Turning heads in Asia

Asian equity markets have a number of unique characteristics that make them attractive to active investors in general and to long/short equity hedge funds in particular.

27 nov 2019

Interview with Adolfo Oliete

Head of Asia-Pacific Investments, UBS Hedge Fund Solutions


What is the investment environment in Asia really like? Adolfo Oliete shares his take on the opportunities he sees in high-volatility, high-turnover Asian markets. 

What is the current opportunity set in Asia?

As we build our case for the year ahead, we take into account rapid structural and secular changes that could provide investment opportunities in emerging Asia, particularly China. The rapid growth of China is underpinned by several reinforcing factors like the consumption upgrade cycle, urbanization and aging—with consumption at the forefront of China's overall economic growth. An increased demand for social services caused by factors including urbanization, has expanded education needs at the same time as aging communities have ever greater healthcare needs. Income growth has also prompted a shift in consumption trends as retail markets grow and online access increases. Additionally, there has been a big push for innovation and automation.

Crucially, Asian equity markets provide an attractive environment for alpha generation. The China A-share market is the second largest equity market in the world and one of the most liquid. Yet it remains hugely inefficient. Approximately 70% of the A-share stocks are covered by fewer than three analysts. This contrasts with the US and Europe where only 15% of stocks have such limited analytical coverage (see Exhibit 1). It is no coincidence that single stock dispersion, a measure of the opportunity for active managers to add value, is therefore nearly double in the Chinese equity market than it is in Europe and the US (see Exhibit 2).

Unlike other markets that have seen the level of crowding increase, Asian equity markets currently possess low levels of overall institutional and hedge fund capital that makes the aforementioned inefficiencies more pronounced. In China, the A-share market ownership is dominated by domestic retail investors, with foreign ownership at only 7.3%.1 The dominance of retail investors in Chinese equities and their high portfolio turnover provides plenty of opportunities and liquidity to exploit dislocation. Average annual turnover over the past five years expressed as a percentage of total market capitalization has been significantly higher in the Chinese equity market (266%) than in other developed markets such as the US (126%).2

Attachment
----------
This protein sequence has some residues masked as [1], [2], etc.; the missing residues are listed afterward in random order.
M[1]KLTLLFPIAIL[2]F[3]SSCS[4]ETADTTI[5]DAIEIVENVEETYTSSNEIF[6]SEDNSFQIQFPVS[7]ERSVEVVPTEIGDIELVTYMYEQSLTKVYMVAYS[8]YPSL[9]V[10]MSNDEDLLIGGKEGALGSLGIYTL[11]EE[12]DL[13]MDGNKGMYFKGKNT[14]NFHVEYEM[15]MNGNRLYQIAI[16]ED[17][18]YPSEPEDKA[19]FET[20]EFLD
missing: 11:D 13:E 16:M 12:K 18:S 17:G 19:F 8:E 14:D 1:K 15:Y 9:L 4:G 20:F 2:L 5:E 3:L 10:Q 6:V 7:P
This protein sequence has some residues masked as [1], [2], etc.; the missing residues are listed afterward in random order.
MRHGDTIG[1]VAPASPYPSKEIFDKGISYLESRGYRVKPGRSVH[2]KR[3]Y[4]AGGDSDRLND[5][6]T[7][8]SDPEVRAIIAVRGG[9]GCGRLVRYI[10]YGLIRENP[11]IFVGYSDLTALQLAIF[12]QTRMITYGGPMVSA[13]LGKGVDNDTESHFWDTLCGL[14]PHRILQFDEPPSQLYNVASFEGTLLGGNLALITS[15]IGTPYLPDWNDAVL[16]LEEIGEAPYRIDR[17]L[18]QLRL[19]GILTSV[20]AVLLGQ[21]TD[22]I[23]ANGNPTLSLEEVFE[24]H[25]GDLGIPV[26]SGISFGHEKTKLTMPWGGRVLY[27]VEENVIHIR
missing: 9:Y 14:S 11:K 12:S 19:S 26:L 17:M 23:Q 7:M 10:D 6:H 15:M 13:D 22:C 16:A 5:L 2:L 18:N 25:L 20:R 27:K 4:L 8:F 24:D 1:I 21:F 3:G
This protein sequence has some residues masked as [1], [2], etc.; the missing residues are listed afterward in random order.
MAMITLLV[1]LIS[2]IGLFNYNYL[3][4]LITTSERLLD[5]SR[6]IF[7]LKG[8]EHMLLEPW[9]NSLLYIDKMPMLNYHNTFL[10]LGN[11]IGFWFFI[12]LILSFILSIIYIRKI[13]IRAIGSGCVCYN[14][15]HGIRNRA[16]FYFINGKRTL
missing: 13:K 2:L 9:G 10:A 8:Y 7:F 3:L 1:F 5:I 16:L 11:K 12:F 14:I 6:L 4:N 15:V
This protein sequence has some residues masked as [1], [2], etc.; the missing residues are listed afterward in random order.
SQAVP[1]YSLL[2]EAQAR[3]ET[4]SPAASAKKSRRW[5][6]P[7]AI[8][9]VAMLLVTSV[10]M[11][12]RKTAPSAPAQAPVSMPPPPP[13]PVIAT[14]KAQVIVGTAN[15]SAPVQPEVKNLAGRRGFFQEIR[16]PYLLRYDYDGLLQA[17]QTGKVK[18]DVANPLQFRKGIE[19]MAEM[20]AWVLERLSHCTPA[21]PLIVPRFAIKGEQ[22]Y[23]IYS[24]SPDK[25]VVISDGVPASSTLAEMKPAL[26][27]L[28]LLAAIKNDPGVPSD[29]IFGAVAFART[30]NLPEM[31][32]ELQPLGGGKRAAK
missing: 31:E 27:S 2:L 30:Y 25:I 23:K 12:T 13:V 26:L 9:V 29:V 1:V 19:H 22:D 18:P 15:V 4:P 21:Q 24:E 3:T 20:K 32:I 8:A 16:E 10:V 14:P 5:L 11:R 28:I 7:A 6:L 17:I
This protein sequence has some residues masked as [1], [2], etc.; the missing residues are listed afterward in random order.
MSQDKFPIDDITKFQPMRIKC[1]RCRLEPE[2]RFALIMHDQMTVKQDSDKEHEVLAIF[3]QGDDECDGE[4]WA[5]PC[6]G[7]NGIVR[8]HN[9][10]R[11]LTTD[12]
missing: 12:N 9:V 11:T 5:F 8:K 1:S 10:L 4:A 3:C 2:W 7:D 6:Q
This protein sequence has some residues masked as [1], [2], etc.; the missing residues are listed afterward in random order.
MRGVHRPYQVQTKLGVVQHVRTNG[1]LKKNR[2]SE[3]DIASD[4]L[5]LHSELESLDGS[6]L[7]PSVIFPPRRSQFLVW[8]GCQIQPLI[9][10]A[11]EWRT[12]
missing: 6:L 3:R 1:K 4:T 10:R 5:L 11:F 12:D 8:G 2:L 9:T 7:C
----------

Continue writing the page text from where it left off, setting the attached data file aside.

Outside of China, we also see opportunities arising from corporate governance improvements in Japan and Korea plus a continuation of high levels of idiosyncratic event activity. Since the introduction of stewardship/corporate governance codes and the new M&A guidelines in Japan, the last two years have seen record numbers of subsidiary sales or transfers and share buybacks.3 The increased amount of private equity capital and activist campaigns in Japan has also resulted in more corporate activity, a renewed focus on shareholder rights as well as providing a catalyst for value creation.

Exhibit 1: Coverage of companies with USD 500m market cap

Source: Reuters Eikon; UBS Hedge Fund Solutions, as of 12 Sep 2019. Universe is based on companies with >=$500m market cap and >=$0.5m average daily turnover. Universe is based on stocks listed in Japan, China, United States, countries within MSCI AC Asia, countries within MSCI AC Europe. Analyst coverage is based on Reuters Eikon.

Exhibit 2: High dispersion of returns in China

Source: Thomson Datastream, UBS, as of 12 Sep 2019. Based on 5- year average standard deviation of constituents' monthly returns.

How are you factoring market conditions into hedge fund portfolios? 

We continue to favor Asia, and our allocation mainly consists of Equity Hedged managers that have shown outsized alpha generation and the ability to manage risk during high levels of volatility. In addition, we look for managers who have the ability to perform in volatile or dislocating markets by providing liquidity to the market, for example Multi-Strategy managers. In the near future, pending QFII regulation changes, we expect to be able to allocate to some Onshore China strategies that have not previously been accessible to offshore capital. Based on historic risk and return characteristics, we believe that these strategies are likely to provide strong diversification benefits.

As we look ahead, the evaluation of risk relative to reward remains paramount. With risk premia compressed across most asset classes, we are focused on identifying idiosyncratic opportunities. Most importantly, we focus on active management in the region. In an Asian hedge fund universe demonstrating high return dispersion, manager selection and exit decisions are paramount to the delivery of investment outcomes.


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